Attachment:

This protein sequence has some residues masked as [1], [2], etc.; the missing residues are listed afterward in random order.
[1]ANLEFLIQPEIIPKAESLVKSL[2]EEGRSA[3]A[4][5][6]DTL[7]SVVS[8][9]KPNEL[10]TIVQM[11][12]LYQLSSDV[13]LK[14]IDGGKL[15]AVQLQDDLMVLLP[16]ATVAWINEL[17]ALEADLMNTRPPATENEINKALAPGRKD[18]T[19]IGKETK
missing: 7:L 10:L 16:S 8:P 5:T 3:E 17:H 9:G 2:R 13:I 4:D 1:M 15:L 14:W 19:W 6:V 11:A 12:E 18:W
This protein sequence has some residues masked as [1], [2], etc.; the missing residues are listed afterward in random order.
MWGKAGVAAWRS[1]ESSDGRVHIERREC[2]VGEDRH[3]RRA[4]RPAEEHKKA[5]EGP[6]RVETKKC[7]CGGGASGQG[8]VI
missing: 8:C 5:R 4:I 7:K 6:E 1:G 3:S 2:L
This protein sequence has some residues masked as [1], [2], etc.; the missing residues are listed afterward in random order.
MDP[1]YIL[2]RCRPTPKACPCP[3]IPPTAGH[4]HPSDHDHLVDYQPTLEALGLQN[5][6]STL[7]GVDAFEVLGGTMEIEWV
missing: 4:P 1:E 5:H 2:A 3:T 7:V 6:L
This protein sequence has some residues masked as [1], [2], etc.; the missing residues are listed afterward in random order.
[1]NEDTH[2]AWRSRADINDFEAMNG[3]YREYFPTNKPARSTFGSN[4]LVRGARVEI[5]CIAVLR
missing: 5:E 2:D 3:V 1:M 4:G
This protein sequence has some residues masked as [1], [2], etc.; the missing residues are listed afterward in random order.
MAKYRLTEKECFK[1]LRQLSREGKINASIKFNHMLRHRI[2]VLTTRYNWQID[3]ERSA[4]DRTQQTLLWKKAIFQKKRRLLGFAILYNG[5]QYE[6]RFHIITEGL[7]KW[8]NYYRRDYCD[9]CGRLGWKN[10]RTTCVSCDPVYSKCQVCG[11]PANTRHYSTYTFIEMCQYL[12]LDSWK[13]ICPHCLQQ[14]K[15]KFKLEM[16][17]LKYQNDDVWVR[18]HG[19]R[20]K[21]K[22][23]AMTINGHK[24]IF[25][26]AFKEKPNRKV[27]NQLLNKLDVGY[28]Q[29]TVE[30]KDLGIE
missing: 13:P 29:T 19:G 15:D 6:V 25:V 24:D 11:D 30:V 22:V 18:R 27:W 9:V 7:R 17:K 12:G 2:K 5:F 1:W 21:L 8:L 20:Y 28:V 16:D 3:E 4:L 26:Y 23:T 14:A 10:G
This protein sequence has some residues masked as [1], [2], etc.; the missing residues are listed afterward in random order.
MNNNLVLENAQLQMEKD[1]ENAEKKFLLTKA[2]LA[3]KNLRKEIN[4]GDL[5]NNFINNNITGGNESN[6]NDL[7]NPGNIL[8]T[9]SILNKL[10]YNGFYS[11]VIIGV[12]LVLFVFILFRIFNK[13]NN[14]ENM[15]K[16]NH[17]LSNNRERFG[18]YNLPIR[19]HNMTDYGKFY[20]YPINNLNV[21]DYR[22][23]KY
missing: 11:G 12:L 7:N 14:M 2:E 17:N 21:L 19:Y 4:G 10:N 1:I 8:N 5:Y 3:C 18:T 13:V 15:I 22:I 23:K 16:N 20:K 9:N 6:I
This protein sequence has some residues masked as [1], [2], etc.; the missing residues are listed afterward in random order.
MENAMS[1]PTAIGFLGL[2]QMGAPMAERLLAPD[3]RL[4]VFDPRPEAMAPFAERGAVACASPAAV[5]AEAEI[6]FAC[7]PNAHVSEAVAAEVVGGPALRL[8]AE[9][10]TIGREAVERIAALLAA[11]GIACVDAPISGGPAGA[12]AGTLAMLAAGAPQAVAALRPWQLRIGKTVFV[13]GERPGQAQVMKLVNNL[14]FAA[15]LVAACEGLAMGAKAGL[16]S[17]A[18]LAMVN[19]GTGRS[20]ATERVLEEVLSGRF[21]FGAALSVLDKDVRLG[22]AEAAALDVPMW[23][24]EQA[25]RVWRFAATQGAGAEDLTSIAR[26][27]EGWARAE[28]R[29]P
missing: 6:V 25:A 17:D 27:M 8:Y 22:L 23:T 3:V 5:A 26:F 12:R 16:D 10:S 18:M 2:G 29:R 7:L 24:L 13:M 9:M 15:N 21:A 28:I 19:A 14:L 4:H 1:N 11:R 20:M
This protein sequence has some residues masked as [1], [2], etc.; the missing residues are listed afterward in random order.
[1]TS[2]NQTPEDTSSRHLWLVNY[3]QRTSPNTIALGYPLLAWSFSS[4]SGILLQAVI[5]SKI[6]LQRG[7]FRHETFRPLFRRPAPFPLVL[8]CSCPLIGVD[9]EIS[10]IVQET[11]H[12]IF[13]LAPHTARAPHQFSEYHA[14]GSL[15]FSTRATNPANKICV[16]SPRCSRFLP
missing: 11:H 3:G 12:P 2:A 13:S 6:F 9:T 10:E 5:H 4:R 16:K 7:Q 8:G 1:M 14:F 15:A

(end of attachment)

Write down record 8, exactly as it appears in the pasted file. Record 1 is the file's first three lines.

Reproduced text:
This protein sequence has some residues masked as [1], [2], etc.; the missing residues are listed afterward in random order.
[1]TS[2]NQTPEDTSSRHLWLVNY[3]QRTSPNTIALGYPLLAWSFSS[4]SGILLQAVI[5]SKI[6]LQRG[7]FRHETFRPLFRRPAPFPLVL[8]CSCPLIGVD[9]EIS[10]IVQET[11]H[12]IF[13]LAPHTARAPHQFSEYHA[14]GSL[15]FSTRATNPANKICV[16]SPRCSRFLP
missing: 11:H 3:G 12:P 2:A 13:S 6:F 9:T 10:E 5:H 4:R 16:K 7:Q 8:G 1:M 14:F 15:A